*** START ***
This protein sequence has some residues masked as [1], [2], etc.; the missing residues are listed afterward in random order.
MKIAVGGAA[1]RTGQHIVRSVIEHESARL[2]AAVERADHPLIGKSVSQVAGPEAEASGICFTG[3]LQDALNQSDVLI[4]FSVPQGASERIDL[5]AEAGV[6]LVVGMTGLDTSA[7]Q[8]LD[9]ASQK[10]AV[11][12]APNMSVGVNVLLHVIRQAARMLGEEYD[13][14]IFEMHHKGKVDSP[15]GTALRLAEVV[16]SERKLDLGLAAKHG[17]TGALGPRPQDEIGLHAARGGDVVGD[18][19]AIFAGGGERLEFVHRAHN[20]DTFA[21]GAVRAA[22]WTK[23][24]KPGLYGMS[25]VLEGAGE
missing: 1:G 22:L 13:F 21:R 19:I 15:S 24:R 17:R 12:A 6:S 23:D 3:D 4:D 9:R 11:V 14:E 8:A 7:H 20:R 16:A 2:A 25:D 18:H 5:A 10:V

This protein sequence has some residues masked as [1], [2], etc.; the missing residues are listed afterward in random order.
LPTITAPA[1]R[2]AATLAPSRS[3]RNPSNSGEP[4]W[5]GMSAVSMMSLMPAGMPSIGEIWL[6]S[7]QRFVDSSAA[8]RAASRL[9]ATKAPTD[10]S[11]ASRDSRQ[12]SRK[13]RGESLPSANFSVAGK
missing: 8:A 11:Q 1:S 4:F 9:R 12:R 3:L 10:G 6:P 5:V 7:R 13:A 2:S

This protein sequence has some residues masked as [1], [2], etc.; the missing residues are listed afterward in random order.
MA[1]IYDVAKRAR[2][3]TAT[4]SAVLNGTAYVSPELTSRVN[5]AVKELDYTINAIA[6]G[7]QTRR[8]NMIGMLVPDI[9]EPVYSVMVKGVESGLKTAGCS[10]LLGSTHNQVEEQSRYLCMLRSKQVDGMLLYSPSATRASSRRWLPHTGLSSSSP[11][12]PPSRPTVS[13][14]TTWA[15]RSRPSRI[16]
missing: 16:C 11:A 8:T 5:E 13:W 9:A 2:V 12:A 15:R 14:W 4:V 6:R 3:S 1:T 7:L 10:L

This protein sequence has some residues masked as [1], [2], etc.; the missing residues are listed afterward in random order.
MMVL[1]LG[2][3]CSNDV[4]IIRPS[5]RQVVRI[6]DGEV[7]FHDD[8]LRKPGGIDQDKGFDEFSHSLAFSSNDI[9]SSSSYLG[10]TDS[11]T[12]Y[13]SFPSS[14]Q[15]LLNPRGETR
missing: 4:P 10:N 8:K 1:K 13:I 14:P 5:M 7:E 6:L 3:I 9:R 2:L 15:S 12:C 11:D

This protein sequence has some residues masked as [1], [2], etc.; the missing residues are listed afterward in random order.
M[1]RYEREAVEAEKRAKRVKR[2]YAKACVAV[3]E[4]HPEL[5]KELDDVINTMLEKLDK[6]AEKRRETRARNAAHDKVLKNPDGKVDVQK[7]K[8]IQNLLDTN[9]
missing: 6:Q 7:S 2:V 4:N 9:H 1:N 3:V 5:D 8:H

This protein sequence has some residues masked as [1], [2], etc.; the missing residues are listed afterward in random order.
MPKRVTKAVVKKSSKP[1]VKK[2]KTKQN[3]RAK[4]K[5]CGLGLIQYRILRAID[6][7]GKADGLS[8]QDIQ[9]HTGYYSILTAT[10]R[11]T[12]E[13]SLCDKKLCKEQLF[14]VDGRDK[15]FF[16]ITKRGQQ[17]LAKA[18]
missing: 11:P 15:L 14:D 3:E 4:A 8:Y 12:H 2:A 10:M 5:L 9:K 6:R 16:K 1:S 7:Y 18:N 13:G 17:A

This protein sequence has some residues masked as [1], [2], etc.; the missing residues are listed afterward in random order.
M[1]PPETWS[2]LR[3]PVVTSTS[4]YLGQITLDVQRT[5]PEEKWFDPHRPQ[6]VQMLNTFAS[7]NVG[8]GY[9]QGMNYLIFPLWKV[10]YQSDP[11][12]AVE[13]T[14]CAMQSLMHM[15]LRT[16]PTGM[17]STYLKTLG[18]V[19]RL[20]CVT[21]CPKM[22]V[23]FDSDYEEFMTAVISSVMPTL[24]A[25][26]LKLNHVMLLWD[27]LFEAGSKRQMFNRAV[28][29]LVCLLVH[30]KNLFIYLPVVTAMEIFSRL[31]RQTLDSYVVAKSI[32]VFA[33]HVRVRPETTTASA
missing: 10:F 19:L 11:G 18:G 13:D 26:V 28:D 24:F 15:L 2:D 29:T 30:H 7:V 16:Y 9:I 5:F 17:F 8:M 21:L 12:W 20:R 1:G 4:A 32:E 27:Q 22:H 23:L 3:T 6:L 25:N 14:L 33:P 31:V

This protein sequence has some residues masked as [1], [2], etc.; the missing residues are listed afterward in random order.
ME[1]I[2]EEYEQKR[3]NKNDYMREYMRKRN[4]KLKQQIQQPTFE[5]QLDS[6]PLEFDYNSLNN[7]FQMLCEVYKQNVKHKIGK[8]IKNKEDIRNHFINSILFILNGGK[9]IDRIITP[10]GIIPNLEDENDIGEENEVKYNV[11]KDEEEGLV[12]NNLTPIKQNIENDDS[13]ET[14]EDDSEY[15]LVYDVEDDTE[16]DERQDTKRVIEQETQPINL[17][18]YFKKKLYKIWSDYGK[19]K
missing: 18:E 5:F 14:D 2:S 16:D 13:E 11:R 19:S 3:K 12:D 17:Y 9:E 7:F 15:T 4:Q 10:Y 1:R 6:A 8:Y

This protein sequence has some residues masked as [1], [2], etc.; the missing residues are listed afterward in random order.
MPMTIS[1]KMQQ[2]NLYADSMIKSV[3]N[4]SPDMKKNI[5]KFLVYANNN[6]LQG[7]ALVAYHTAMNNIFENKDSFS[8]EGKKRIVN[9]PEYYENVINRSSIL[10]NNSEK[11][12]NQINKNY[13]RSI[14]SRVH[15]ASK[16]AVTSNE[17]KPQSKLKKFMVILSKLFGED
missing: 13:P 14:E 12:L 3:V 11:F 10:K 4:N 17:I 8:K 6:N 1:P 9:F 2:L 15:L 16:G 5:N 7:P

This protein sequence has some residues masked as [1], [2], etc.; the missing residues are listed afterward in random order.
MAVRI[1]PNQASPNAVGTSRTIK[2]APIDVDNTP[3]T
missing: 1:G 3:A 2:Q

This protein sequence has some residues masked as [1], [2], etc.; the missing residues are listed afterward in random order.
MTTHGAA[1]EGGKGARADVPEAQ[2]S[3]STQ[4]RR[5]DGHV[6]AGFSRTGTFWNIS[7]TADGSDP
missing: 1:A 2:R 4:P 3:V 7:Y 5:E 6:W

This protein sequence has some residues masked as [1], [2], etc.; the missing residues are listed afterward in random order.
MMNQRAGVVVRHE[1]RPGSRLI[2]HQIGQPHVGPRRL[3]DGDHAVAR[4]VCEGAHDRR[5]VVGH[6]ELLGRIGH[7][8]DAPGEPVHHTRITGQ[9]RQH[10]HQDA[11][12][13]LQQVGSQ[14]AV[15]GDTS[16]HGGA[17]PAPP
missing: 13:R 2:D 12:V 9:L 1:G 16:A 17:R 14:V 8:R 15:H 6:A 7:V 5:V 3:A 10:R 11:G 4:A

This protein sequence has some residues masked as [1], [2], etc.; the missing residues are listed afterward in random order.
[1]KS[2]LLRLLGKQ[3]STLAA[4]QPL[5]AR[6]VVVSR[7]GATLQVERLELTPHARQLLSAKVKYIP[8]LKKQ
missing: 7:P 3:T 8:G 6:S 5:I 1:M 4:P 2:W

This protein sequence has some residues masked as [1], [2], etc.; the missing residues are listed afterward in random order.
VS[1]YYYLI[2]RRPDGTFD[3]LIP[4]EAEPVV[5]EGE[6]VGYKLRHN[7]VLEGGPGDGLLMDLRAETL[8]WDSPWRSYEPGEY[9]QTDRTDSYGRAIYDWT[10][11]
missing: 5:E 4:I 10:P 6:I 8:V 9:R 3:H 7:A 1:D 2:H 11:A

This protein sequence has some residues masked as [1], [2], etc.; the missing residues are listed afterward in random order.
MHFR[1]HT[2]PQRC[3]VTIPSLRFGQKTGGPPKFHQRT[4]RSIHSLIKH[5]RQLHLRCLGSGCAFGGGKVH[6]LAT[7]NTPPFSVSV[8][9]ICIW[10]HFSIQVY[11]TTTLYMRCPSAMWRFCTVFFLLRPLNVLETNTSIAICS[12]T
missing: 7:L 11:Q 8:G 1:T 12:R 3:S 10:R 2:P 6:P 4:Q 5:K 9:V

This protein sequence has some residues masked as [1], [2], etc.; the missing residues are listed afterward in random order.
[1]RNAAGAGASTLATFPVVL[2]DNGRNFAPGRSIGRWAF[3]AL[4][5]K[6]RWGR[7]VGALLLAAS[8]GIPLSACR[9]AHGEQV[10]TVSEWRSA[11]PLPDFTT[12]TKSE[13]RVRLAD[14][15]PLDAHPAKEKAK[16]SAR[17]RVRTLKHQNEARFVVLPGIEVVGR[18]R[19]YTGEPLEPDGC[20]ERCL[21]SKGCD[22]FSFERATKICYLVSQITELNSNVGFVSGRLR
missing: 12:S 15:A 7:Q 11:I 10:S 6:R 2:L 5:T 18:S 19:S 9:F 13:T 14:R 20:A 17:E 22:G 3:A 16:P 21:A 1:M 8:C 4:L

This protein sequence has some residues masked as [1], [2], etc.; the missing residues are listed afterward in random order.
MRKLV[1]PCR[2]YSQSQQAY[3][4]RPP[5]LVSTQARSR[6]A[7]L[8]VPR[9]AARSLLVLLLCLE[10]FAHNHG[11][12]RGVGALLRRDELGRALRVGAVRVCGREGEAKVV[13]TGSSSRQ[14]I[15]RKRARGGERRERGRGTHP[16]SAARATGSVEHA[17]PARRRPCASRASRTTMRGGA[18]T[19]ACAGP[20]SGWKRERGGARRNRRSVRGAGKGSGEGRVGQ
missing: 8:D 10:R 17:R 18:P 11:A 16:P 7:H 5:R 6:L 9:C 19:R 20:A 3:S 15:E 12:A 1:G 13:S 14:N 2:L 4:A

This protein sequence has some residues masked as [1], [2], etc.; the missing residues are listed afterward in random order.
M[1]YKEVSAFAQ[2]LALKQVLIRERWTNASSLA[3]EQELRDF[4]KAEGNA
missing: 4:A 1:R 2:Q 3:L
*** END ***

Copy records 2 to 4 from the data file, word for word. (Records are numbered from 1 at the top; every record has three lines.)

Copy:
This protein sequence has some residues masked as [1], [2], etc.; the missing residues are listed afterward in random order.
LPTITAPA[1]R[2]AATLAPSRS[3]RNPSNSGEP[4]W[5]GMSAVSMMSLMPAGMPSIGEIWL[6]S[7]QRFVDSSAA[8]RAASRL[9]ATKAPTD[10]S[11]ASRDSRQ[12]SRK[13]RGESLPSANFSVAGK
missing: 8:A 11:Q 1:S 4:F 9:R 12:R 3:L 10:G 6:P 5:V 7:R 13:A 2:S

This protein sequence has some residues masked as [1], [2], etc.; the missing residues are listed afterward in random order.
MA[1]IYDVAKRAR[2][3]TAT[4]SAVLNGTAYVSPELTSRVN[5]AVKELDYTINAIA[6]G[7]QTRR[8]NMIGMLVPDI[9]EPVYSVMVKGVESGLKTAGCS[10]LLGSTHNQVEEQSRYLCMLRSKQVDGMLLYSPSATRASSRRWLPHTGLSSSSP[11][12]PPSRPTVS[13][14]TTWA[15]RSRPSRI[16]
missing: 16:C 11:A 8:T 5:E 13:W 9:A 2:V 12:A 15:R 14:W 4:V 6:R 3:S 1:T 7:L 10:L

This protein sequence has some residues masked as [1], [2], etc.; the missing residues are listed afterward in random order.
MMVL[1]LG[2][3]CSNDV[4]IIRPS[5]RQVVRI[6]DGEV[7]FHDD[8]LRKPGGIDQDKGFDEFSHSLAFSSNDI[9]SSSSYLG[10]TDS[11]T[12]Y[13]SFPSS[14]Q[15]LLNPRGETR
missing: 4:P 10:N 8:K 1:K 13:I 14:P 5:M 7:E 6:L 3:I 9:R 2:L 15:S 12:C 11:D